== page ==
12/18/2012 11:13 am ET Updated Feb 17, 2013

What You Can Do About the Tragedy in Connecticut

The moment we heard about the horrific mass shooting in Connecticut, many of us had the same reaction: Go on social media and share our thoughts and prayers.

At a time of such intense pain and vulnerability, what else could we do? If we could only go back in time, alert the 26 victims -- 20 of whom were just 6 and 7 years old -- and save them from such a devastating end.

But we can't. It seems like all we can do is come together, mourn together and pray together.

A university in Oakland, a movie theater in Aurora, a temple in Milwaukee and now an elementary school in Newtown.

If the last several months have taught us anything, it's that tragedy can strike anywhere and at any time. Politicians and activists are once again arguing over gun laws and whether we need more restrictions, but no amount of legislation can remove every unstable person from our midst.

If we live in an era where these heinous crimes are a reality, there's really only one thing to do.

Remember how you feel right now.

At this moment, everyone is talking about the Sandy Hook shooting. The media, your friends, your family. Everybody.

Soon, the conversation will subside. Other news will break and the national conversation on the Newtown tragedy will fade from view. Before that happens, capture your emotions. Open up a Word document and write for a few minutes. The violence, the victims, your own family, your own life. Put your thoughts into words.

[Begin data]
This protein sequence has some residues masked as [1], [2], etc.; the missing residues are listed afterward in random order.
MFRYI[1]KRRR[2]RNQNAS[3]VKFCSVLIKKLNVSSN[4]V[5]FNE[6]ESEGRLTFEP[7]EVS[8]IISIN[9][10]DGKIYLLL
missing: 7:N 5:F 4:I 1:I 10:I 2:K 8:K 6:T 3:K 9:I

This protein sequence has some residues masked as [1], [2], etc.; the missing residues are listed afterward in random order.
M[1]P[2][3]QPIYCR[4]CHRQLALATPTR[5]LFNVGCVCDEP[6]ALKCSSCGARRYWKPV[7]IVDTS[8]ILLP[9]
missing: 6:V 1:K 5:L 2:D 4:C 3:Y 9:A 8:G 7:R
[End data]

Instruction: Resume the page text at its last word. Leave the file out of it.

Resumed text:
Then, save the document somewhere you'll find it again and close it.

What you'd be writing is intensely personal and can remain that way. Don't feel compelled to post it on Facebook or a blog. Once the Newtown shooting vanishes from the front pages, your message will ensure you never forget what it all meant.

When we stumble upon our letters a month, a year, 10 years from now, they will serve as a powerful reminder to cherish all the people in our lives. Perhaps they will encourage us to look past each other's faults and appreciate what we've got.

You might even reach people who were about to snap before someone told them that they are loved.

Like President Obama said in his emotional speech Sunday night in Newtown: "We know we're always doing right when... we're showing acts of kindness. We don't go wrong when we do that."

Over the next few weeks, the media will search desperately for solutions to our gun violence. Yet the world will keep spinning, reporters and producers will find other top stories and, gradually, we will all move on.

So today, put your anguish and grief in a time capsule. Save it for the moments when you or someone you care about is frustrated, angry or hurt.

We will never bring back the Connecticut victims, but we can honor them by being grateful for what we have and always willing to reach out when someone needs a shoulder.

A letter to yourself will help ensure that happens.